Google's dominance of the education market forced its competitors, Microsoft and Apple, to step up its efforts in the education field. Microsoft, in particular, has recently launched Windows 10 S and the Surface laptop in an effort to combat Chromebooks' popularity in schools. Windows 10 S, a stripped-down version of Windows 10 intended for schools, is designed to counter Chrome OS by emulating the ease of management and security features offered by Google's browser-based OS. Among the major differences between Windows S and other versions of Windows 10 is that the computers powered by Windows S can only download applications from Windows Store, whether they are Universal Windows Platform (UWP) apps or traditional programs, like the full versions of Microsoft Office suite, packaged using Microsoft's Project Centennial. To emulate Chrome OS' ease of management, Windows 10 S computers is managed by Intune, which is Microsoft's cloud-based device management system.
While the software is an important component of Microsoft's efforts to regain the top spot in the education market, it should be accompanied with competitive hardware in order to appeal to school administrators. On that front, Microsoft has partnered with manufacturers to produce hybrid tablet-laptop devices that can be sold for as little as $189, a price that is actually competitive with Chromebooks that normally sell starting at $149. Despite the low price, Microsoft ensured that the experience of using these devices will not be frustrating, with its executives claiming that the operating system installed in these devices boots rapidly. Aside from its partnership with manufacturers, Microsoft has also launched its own Surface laptop, which sports a relatively more mainstream design compared to Microsoft's other Surface products. Meanwhile, Apple, another player in the education field, has slashed the prices of its iPad products sold to schools, along with new features like enabling device sharing among students.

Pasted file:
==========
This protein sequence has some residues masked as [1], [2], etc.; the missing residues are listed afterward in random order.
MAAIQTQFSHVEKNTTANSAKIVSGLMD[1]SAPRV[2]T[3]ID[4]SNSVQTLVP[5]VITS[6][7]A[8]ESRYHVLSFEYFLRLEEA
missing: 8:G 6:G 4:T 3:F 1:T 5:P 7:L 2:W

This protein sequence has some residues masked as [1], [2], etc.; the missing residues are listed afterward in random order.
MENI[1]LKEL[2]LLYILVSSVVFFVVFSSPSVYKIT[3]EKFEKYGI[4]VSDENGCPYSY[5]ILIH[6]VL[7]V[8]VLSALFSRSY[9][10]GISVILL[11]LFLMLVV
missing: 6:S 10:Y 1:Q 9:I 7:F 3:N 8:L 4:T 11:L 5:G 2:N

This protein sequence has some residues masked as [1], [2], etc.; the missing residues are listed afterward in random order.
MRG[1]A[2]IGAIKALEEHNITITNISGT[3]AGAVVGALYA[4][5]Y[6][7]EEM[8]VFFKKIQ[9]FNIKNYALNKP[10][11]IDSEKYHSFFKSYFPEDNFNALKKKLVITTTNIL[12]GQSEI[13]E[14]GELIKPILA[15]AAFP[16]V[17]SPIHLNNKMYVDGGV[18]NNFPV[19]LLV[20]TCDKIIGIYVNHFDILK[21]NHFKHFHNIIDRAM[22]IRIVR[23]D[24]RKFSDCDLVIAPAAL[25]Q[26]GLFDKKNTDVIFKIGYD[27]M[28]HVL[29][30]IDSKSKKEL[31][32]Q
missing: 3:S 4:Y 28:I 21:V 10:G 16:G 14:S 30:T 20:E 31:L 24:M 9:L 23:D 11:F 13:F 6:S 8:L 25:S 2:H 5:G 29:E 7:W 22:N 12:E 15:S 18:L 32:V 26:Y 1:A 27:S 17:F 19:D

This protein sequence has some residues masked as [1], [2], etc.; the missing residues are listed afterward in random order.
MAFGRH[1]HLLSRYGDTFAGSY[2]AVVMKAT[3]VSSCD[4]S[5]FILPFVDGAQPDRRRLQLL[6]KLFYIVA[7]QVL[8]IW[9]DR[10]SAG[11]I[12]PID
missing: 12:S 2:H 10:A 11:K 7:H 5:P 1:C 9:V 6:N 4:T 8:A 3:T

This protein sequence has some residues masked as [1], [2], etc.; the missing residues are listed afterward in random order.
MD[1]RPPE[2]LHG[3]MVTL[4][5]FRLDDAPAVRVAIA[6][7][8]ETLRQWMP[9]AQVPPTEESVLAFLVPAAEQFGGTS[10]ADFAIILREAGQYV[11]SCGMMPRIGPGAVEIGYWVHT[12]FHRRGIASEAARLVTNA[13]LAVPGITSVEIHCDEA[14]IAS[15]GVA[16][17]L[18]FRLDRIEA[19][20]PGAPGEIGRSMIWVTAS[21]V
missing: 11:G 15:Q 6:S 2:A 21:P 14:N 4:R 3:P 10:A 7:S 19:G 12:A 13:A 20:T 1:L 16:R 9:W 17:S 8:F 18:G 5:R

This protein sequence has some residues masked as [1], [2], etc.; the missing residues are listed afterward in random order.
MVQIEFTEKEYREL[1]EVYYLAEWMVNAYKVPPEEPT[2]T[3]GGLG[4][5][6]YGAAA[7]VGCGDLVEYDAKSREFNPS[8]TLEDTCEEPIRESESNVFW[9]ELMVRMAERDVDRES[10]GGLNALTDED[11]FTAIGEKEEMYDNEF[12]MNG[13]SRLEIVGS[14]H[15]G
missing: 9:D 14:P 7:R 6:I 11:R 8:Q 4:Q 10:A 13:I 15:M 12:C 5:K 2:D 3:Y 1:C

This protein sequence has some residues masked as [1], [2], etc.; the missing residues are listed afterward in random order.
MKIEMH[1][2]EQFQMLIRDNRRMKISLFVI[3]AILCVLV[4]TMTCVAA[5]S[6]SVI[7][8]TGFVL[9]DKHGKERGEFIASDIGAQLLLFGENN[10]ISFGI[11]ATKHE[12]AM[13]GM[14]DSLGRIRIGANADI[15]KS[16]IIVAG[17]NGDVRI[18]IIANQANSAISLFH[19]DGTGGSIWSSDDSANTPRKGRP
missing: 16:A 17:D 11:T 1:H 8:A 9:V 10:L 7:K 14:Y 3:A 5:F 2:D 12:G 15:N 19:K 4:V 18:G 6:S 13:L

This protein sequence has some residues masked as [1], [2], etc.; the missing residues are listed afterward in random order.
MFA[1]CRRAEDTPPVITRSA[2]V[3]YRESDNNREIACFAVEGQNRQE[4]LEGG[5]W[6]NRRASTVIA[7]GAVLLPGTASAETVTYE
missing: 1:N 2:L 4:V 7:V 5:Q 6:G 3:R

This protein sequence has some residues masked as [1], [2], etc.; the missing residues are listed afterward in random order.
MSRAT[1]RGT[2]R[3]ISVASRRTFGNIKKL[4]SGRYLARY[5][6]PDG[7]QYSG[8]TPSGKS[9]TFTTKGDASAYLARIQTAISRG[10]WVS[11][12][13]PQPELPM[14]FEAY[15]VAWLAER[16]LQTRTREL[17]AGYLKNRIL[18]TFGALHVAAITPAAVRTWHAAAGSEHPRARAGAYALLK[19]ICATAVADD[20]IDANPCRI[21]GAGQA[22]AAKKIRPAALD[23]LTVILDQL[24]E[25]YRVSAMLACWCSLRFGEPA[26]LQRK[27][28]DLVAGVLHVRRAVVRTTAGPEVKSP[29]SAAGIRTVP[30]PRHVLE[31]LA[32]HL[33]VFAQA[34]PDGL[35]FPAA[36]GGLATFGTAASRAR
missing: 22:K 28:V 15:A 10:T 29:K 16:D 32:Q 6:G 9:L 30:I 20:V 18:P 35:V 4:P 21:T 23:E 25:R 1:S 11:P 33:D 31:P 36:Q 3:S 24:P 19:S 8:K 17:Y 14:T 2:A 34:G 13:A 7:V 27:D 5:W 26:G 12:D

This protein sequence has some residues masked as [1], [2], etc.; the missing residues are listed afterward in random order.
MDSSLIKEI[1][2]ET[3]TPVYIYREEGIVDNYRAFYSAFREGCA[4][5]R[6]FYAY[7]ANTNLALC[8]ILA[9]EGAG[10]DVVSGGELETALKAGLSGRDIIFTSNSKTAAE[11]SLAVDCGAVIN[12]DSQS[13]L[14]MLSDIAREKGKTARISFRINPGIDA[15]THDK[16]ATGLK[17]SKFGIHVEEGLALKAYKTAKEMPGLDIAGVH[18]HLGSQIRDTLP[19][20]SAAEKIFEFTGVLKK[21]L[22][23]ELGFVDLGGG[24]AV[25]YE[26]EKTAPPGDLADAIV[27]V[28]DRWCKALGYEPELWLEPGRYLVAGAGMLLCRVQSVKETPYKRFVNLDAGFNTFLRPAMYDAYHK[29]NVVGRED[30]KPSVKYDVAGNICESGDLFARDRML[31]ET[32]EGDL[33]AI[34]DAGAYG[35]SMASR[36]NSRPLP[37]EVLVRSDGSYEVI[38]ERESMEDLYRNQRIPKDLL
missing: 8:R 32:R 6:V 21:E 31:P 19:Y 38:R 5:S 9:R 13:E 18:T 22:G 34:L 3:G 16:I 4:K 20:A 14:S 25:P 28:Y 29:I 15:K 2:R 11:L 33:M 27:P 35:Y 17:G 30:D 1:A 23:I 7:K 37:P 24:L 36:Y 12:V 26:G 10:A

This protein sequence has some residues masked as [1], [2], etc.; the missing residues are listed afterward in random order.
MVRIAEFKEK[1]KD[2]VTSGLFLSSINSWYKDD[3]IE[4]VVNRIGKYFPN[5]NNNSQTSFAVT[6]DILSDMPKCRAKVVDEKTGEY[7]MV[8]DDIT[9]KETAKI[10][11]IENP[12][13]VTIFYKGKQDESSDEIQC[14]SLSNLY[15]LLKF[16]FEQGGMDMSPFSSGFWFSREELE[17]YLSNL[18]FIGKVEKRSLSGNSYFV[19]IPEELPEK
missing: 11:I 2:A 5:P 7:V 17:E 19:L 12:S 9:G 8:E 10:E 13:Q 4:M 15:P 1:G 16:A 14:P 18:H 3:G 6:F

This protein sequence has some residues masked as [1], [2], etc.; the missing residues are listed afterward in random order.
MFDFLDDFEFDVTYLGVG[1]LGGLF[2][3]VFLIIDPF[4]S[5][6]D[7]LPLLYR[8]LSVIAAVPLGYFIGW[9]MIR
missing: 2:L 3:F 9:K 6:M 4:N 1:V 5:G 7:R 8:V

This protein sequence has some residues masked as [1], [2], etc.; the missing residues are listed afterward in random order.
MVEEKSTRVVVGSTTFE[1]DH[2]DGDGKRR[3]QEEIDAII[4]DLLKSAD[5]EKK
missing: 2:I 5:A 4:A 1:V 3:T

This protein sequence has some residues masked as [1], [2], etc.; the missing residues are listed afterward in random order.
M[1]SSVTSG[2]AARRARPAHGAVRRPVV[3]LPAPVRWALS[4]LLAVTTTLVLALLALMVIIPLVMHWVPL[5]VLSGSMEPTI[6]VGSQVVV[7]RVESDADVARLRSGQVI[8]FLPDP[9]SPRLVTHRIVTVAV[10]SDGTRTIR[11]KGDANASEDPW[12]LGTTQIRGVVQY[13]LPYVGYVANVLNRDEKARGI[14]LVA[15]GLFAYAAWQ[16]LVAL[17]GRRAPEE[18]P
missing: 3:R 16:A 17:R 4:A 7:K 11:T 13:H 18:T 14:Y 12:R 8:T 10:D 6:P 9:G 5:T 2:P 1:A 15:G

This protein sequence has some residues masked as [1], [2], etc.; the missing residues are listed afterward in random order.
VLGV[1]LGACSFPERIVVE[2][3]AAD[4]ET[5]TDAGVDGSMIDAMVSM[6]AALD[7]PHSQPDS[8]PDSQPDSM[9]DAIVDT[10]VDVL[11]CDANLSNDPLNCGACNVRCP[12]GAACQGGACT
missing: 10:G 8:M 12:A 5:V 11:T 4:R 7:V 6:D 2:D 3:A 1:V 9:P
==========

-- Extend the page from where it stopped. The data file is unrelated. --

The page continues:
Google has dominated the education market due to low prices of Chromebooks and the straightforward setup and management of Chrome OS. Aside from the affordable hardware and its free OS, the Google education package, which already includes device management and support, is available for $30. The combination of these factors made Chromebooks the educator's choice, which is demonstrated by the 58% share Google currently holds of the US primary and secondary education market.